Verona will need to spend an estimated $1 million to upgrade filtration at two town wells after the New Jersey Department of Environmental Protection (DEP) found that they were not in compliance with state standards on contamination by one chemical.
Township Manager Matthew Cavallo announced the mandated upgrade at Monday’s Town Council meeting and said that the two wells, located on Linn Drive and on Fairview Avenue near Verona High School, have been shut down until the upgrade is completed, which could take a year.
Verona has, for years, gotten its drinking water from the two wells and from the Passaic Valley Water Commissions (PVWC) reservoirs to our north. Rather than send any water directly to our taps, the sources are blended and held in giant tanks on the east and west side of town. But now that the wells are shut, Verona will have to buy additional water from PVWC, at a cost of about $3,000 a day.
In its most recent water quality report, Verona noted that it was out of DEP compliance on Perfluorooctanoic Acid (PFOA), one of a family of chemicals known as PFAS that have been used to make things like non-stick pans, stain repellants and firefighting foam. Many companies began phasing them out two decades ago, but there are still a lot of them around and they have leached into groundwater all across the U.S.
The federal government set standards for PFAS contamination in 2016, at 70 parts per trillion (PPT) combined for PFOA and PFOS, a related chemical. But states were free to set stricter standards if they wished. In 2018, New Jersey established a drinking water standard for PFOA at 14 ppt and municipalities were told they needed to be in compliance by 2020. Verona ranged between 20.4 and 28.4 ppt in the most recent report, which was based on 2020 data. (Verona posts all water quality reports here.)
John Jahr, the principal of Bright View Engineering who functions as Verona’s township engineer, told the Council on Monday that Verona must now install very large water filters at both well heads. He said that, at Fairview, it would likely be a 12- to 16-foot cylinder, but thought that an eight-foot cylinder might suffice at Linn Drive. To protect their components from freezing weather, the cylinders would need to be housed in buildings much larger than the current well buildings.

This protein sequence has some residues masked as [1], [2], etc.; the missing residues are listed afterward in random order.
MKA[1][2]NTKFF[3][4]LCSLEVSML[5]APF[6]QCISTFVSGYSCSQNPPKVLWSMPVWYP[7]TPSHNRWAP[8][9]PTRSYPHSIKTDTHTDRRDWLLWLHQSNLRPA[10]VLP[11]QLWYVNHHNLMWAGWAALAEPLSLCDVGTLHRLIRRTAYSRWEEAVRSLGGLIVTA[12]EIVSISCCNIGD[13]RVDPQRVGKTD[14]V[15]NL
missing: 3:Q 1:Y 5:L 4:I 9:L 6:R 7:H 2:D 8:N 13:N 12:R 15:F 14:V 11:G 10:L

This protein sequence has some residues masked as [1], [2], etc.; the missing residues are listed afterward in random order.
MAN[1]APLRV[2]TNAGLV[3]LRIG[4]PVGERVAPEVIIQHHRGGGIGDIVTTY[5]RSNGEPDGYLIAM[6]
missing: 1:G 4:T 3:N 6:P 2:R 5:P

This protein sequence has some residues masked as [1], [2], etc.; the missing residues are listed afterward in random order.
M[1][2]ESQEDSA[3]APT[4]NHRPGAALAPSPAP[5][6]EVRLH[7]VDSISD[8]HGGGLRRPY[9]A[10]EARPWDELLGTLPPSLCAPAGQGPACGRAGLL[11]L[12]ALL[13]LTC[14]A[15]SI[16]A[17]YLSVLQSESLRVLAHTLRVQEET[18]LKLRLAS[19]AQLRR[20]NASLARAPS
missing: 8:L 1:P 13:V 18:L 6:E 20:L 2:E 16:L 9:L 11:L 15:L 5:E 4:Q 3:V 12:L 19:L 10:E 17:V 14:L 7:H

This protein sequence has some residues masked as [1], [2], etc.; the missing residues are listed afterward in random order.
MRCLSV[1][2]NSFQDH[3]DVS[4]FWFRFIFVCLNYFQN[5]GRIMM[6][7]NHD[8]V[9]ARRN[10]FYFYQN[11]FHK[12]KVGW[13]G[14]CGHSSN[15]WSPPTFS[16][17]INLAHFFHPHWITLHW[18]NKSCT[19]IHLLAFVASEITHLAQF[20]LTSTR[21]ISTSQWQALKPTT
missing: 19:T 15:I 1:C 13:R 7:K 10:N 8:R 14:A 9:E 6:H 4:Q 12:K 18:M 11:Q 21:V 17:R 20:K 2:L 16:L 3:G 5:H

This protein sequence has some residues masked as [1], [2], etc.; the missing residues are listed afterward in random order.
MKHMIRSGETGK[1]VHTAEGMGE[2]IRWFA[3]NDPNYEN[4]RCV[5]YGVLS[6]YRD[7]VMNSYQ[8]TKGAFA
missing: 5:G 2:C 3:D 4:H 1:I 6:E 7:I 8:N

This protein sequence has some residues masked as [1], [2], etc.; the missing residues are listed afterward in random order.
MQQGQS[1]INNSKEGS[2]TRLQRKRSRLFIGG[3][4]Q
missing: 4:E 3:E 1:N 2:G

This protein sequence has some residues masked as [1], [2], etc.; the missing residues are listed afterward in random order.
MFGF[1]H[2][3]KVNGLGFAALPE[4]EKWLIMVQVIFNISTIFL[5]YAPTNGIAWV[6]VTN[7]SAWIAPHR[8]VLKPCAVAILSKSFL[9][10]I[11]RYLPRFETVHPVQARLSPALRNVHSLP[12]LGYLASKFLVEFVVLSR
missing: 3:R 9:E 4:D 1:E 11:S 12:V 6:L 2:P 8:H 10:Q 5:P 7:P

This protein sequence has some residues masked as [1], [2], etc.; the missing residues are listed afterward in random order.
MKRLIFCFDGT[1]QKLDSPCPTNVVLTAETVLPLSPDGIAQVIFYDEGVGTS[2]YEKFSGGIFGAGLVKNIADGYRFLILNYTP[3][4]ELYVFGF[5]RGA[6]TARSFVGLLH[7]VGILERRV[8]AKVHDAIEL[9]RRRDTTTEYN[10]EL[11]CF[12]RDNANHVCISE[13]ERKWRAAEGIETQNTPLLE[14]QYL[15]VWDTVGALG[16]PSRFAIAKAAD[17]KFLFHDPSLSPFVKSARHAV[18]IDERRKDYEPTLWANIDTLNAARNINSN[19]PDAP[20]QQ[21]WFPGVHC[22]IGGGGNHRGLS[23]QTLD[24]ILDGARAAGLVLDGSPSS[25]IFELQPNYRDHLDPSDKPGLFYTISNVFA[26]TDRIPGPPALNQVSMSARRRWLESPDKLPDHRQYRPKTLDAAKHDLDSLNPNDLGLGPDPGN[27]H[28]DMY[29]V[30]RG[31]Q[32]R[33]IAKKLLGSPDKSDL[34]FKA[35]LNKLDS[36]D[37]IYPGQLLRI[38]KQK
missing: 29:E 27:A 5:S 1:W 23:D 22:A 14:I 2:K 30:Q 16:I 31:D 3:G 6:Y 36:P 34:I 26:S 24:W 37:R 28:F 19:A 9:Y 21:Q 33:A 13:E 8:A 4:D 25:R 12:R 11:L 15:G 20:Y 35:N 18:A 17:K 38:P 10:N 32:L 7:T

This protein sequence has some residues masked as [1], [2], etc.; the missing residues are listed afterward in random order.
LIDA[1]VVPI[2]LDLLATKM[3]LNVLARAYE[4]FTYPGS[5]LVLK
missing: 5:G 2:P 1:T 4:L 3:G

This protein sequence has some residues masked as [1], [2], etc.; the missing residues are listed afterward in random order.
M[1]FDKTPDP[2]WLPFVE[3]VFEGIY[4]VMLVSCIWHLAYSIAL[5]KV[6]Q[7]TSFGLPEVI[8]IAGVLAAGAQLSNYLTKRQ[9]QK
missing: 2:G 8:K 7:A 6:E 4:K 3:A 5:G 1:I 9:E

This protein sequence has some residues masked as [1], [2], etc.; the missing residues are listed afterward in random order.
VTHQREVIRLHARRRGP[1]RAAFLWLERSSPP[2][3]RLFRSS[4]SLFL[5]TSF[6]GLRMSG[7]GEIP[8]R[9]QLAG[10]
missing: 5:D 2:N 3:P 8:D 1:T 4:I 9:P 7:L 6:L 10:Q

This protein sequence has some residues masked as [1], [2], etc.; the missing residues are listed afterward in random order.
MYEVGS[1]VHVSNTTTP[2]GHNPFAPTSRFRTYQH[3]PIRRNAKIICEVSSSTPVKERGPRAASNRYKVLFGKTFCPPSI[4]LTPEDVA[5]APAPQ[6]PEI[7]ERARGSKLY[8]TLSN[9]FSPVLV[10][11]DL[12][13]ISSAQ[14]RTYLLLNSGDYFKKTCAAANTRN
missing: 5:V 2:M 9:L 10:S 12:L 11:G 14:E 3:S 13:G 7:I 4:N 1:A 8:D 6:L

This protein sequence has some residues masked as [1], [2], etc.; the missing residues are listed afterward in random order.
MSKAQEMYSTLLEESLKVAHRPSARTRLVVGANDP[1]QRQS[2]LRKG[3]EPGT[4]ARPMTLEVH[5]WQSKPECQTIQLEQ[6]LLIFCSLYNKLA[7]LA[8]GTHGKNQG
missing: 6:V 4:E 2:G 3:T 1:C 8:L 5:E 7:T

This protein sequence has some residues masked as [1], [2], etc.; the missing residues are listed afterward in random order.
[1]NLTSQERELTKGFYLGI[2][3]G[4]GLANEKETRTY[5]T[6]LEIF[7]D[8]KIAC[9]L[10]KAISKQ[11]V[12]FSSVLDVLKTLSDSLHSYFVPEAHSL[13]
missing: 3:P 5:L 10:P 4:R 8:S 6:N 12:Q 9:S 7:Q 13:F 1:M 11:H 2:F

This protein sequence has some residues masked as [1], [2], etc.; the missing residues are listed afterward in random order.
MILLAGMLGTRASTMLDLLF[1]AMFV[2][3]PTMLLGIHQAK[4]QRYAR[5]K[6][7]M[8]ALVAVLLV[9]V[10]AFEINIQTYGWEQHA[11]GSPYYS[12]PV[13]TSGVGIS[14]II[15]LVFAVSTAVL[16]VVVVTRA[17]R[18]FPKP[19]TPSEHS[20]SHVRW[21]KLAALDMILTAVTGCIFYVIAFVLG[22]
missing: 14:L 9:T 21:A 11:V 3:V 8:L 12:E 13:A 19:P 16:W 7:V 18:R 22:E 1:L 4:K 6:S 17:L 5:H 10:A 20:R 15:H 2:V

Jahr said that Verona might be able to get some help with the cost of the work from I-Bank, the New Jersey Infrastructure Bank, an independent state agency for environmental and transportation infrastructure projects that was established by Gov. Phil Murphy. There might also be money in the bipartisan infrastructure bill now before Congress, which has earmarked $55 billion for water infrastructure. Jahr said that Verona would immediately begin designing the project, securing permits and applying for funding.
Cynthia Holland, who was elected to the Council in May, has an extensive background in environmental issues, and she was visibly frustrated that Verona must now rush to remediate its PFOA levels. “I do think it’s important for the citizens of Verona to understand that this action was a reaction,” she said. “Despite over a year of testing, which you did here, and lengthy rule-making and the rule-making lead time from the DEP, which is all publicly available information, Verona has not taken the more cost effective and proactive approach of addressing this because as was stated we could file the application to remediate this tomorrow. We could have also filed it yesterday.”
The discussion of the project was at the beginning of Monday’s meeting, which you can watch in full below. Cavallo said that the town would be sending more details to residents this month.